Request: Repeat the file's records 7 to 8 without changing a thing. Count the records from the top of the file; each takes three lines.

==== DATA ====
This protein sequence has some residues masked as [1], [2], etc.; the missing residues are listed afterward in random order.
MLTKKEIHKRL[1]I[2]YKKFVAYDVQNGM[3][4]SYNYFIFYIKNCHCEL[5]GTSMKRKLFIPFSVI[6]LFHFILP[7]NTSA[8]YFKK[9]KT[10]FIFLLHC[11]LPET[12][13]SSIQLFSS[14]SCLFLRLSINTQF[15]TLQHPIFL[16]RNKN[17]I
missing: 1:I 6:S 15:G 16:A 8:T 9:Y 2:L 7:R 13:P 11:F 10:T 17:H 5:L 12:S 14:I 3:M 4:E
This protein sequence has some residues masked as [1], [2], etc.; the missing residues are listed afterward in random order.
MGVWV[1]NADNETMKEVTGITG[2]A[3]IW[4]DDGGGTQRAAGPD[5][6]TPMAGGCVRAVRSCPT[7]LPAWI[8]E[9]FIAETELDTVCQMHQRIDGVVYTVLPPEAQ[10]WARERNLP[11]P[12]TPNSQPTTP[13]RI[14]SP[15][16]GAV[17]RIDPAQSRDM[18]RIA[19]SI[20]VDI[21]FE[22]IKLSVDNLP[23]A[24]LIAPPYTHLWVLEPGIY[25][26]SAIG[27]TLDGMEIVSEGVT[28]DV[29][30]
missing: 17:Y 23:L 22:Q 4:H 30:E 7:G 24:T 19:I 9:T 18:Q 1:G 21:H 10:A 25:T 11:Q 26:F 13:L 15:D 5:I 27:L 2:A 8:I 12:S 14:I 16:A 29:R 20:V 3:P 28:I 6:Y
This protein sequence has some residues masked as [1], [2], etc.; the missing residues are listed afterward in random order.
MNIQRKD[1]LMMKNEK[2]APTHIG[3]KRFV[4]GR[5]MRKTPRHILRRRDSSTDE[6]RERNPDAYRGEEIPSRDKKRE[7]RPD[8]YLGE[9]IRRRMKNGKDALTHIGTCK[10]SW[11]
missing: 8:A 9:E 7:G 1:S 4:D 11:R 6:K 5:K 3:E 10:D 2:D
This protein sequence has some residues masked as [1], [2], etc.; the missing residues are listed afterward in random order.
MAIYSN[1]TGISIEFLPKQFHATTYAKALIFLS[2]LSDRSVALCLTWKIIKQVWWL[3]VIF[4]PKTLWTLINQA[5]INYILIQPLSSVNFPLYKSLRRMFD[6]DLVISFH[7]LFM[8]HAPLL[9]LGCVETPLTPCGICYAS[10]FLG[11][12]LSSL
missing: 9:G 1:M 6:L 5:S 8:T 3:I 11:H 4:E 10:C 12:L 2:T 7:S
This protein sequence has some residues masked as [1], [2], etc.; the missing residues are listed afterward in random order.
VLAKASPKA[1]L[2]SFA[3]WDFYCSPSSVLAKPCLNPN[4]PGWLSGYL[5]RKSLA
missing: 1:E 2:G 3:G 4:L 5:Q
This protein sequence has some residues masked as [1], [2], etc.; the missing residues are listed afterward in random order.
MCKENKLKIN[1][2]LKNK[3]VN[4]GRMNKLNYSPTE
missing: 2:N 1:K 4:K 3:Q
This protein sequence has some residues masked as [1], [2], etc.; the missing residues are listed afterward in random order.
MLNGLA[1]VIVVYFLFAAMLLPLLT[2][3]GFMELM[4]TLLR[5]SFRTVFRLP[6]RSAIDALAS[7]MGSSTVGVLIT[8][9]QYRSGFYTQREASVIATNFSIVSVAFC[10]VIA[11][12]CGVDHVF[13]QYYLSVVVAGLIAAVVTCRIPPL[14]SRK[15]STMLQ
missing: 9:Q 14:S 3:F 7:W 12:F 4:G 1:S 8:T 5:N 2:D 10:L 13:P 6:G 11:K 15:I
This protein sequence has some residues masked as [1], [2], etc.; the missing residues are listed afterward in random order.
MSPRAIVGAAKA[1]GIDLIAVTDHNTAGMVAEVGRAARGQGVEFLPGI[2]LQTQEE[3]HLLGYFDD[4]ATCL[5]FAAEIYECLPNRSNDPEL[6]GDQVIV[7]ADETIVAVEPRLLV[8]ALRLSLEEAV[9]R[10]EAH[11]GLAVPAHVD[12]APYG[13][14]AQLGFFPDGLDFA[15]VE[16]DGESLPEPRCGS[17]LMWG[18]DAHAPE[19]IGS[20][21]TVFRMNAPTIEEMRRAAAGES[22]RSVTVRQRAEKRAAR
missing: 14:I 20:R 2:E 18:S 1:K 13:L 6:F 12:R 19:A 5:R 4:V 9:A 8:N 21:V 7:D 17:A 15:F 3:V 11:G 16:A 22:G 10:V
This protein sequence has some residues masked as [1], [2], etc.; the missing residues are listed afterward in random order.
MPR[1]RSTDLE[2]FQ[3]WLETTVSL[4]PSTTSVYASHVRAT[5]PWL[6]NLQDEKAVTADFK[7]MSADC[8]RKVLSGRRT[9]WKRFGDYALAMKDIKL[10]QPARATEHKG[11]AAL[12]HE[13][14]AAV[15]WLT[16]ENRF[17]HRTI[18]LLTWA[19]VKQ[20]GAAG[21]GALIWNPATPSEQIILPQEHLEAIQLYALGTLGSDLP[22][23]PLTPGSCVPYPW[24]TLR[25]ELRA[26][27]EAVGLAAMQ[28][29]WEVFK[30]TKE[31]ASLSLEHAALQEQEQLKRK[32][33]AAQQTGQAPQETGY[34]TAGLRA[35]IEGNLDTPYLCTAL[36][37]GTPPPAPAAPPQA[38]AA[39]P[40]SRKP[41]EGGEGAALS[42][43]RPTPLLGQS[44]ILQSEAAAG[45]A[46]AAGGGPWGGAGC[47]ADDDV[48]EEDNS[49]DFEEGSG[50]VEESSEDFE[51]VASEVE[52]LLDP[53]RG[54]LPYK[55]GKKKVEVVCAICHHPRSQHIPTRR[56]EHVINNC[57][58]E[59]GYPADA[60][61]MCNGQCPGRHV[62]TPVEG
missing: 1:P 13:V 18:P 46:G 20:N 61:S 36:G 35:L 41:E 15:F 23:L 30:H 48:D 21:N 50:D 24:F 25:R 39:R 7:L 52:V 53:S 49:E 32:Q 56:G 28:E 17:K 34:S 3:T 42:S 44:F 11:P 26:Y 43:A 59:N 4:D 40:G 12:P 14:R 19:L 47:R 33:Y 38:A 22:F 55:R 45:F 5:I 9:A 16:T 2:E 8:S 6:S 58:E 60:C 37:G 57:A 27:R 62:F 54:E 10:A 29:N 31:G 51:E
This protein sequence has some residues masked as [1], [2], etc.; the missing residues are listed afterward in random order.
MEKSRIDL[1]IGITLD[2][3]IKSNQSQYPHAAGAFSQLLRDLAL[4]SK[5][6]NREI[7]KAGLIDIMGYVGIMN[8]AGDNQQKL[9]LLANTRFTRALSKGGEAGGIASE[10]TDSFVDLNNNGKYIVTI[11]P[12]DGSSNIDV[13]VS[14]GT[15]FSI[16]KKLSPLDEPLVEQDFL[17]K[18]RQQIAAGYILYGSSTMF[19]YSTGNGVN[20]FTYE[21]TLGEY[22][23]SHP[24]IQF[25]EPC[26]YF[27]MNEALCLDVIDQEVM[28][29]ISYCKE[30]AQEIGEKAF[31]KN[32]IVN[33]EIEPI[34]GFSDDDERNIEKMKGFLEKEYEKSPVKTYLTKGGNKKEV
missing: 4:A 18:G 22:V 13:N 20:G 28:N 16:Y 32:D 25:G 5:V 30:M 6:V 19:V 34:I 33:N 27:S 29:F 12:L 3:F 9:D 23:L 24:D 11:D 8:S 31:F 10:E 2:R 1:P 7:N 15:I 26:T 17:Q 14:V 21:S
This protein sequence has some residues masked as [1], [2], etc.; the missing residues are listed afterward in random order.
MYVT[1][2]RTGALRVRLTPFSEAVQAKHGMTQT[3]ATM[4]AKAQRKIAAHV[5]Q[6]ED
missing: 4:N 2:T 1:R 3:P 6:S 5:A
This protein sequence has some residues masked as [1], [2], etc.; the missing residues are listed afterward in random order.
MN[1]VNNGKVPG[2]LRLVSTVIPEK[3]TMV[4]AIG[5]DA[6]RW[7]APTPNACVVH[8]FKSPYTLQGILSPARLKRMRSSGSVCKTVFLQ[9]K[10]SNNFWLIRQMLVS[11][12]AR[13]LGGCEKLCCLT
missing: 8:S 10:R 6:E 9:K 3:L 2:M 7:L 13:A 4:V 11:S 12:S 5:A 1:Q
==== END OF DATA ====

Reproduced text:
This protein sequence has some residues masked as [1], [2], etc.; the missing residues are listed afterward in random order.
MLNGLA[1]VIVVYFLFAAMLLPLLT[2][3]GFMELM[4]TLLR[5]SFRTVFRLP[6]RSAIDALAS[7]MGSSTVGVLIT[8][9]QYRSGFYTQREASVIATNFSIVSVAFC[10]VIA[11][12]CGVDHVF[13]QYYLSVVVAGLIAAVVTCRIPPL[14]SRK[15]STMLQ
missing: 9:Q 14:S 3:F 7:W 12:F 4:G 1:S 8:T 5:N 2:D 10:L 13:P 6:G 11:K 15:I
This protein sequence has some residues masked as [1], [2], etc.; the missing residues are listed afterward in random order.
MSPRAIVGAAKA[1]GIDLIAVTDHNTAGMVAEVGRAARGQGVEFLPGI[2]LQTQEE[3]HLLGYFDD[4]ATCL[5]FAAEIYECLPNRSNDPEL[6]GDQVIV[7]ADETIVAVEPRLLV[8]ALRLSLEEAV[9]R[10]EAH[11]GLAVPAHVD[12]APYG[13][14]AQLGFFPDGLDFA[15]VE[16]DGESLPEPRCGS[17]LMWG[18]DAHAPE[19]IGS[20][21]TVFRMNAPTIEEMRRAAAGES[22]RSVTVRQRAEKRAAR
missing: 14:I 20:R 2:E 18:S 1:K 13:L 6:F 12:R 19:A 5:R 4:V 9:A 8:N 21:V 7:D 17:A 15:F 3:V 11:G 16:A 22:G 10:V